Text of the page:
Figure 5. Corridor stacks. a) DAS, b) Geophone, c) Estimating noise on the DAS corridor stack. The black line shows the average corridor stack using 48 sweeps; red lines show multiple estimates of the corridor stack using eight random sweeps from the 72 sweeps available. Excellent signal quality is shown between 250 and 2400 ms.

To estimate the signal-to-noise ratio of the DAS corridor stack, first, multiple random realizations of eight-sweep DAS stacks were created from the set of 72 sweeps collected. Next, a set of corridor stacks was created from each of these realizations. All of these corridor stacks are plotted in red on top of one another in Figure 5c. The black line shows the plot of the average of the corridor stacks. It is clear that after approximately 2400 ms, the signal-to-noise ratio of the data decreases because the red lines are now clearly visible above the average trace. At this time, it is unknown why the signal-to-noise ratio decreases to below approximately 16 dB at times later than 2400 ms on the DAS corridor stack.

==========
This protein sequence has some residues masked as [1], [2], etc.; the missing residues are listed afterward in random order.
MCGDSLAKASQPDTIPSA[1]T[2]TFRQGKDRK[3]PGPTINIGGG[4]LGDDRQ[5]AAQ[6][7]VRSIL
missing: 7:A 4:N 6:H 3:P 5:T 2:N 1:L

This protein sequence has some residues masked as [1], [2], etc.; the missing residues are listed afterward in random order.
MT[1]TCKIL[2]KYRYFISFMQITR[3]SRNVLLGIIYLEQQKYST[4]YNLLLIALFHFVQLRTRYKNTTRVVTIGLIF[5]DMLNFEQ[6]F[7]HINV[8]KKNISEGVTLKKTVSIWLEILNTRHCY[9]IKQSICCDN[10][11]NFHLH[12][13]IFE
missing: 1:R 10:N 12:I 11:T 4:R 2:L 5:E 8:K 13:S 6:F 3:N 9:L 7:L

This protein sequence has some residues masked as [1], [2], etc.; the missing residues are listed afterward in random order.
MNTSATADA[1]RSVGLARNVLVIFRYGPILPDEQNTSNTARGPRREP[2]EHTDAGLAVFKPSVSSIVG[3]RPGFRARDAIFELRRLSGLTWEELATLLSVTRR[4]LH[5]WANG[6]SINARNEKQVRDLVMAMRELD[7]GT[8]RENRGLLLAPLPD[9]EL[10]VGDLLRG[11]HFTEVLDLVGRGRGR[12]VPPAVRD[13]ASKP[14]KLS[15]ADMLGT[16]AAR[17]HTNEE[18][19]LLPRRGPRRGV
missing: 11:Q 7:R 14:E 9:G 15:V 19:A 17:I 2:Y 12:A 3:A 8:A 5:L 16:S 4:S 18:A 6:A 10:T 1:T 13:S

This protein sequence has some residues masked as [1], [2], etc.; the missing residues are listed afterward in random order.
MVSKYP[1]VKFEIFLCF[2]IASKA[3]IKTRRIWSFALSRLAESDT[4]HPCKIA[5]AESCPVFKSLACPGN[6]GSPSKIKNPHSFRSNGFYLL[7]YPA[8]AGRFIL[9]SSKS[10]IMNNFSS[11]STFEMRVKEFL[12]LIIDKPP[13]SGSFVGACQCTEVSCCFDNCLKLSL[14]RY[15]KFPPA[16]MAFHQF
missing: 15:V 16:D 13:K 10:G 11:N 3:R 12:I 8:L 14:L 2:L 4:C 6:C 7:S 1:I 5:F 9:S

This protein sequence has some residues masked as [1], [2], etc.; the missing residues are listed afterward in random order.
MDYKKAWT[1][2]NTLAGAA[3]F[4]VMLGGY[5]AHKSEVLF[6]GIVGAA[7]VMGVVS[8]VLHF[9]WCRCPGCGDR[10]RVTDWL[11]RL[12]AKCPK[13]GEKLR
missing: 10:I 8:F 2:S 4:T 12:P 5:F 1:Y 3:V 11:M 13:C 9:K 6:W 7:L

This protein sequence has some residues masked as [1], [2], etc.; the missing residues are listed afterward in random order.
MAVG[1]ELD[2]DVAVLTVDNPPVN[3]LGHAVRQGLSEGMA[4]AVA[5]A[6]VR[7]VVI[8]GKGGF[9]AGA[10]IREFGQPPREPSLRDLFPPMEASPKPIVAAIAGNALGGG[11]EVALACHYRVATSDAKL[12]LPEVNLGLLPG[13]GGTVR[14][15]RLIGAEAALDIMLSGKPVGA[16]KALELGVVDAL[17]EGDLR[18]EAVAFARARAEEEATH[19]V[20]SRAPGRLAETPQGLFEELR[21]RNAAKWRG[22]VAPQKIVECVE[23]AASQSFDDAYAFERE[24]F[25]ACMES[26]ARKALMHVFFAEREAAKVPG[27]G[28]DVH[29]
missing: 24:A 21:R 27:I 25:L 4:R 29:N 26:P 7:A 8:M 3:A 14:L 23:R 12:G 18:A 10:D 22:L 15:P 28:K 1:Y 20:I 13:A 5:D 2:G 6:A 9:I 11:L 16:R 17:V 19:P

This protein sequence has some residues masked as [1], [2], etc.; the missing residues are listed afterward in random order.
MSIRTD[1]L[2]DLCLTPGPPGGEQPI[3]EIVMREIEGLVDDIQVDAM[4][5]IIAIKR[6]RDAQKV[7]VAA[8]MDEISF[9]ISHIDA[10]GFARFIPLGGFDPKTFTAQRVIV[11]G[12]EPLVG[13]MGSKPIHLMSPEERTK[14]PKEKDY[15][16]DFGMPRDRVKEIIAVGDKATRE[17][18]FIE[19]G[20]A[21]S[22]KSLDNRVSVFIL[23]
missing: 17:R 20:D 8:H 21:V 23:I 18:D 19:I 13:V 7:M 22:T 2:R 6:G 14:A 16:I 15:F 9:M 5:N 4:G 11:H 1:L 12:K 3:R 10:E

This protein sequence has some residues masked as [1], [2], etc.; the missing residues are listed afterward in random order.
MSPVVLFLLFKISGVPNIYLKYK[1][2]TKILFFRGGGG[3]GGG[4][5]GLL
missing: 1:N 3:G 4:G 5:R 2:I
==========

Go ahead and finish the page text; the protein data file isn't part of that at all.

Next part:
Fig. 06
Figure 6. VSP-CDP transform images.

A VSP-CDP transform is an imaging algorithm that, using a 1D velocity model (optionally with dip), performs a one-to-one mapping of a VSP up-going wave field to create an image of the subsurface (Gulati et al. 1997; Hardage 2000). It uses a ray trace base travel time computation to map the trace amplitudes to positions in the subsurface where the ray was reflected. Usually, this process is used for VSP data with non-zero source offsets. The data used in this paper were collected with a small, non-zero source offset (104 m). In addition, the well trajectory in the vertical section exhibits some amount of deviation and out-of-plane component. Figure 6 shows the VSP-CDP transform of DAS and geophone data from Figure 4. Figure 7 shows the well trajectory and a few ray paths for a selected number of layers. It also shows the illumination area for each of the layers. The horizontal axis scale is exaggerated, but it shows that the imaging illumination area is 30 to 70 m left of the well in figure. The VSP-CDP images are quite similar. For times less than 1 s, the DAS image is much more coherent and consistent. For times later than 2400 ms, the noise in the DAS image is greater than that of the geophone data. The VSP-CDP transform images provide yet another way of comparing the similarities of the two data types and an advantage of the DAS data, especially at shallow times.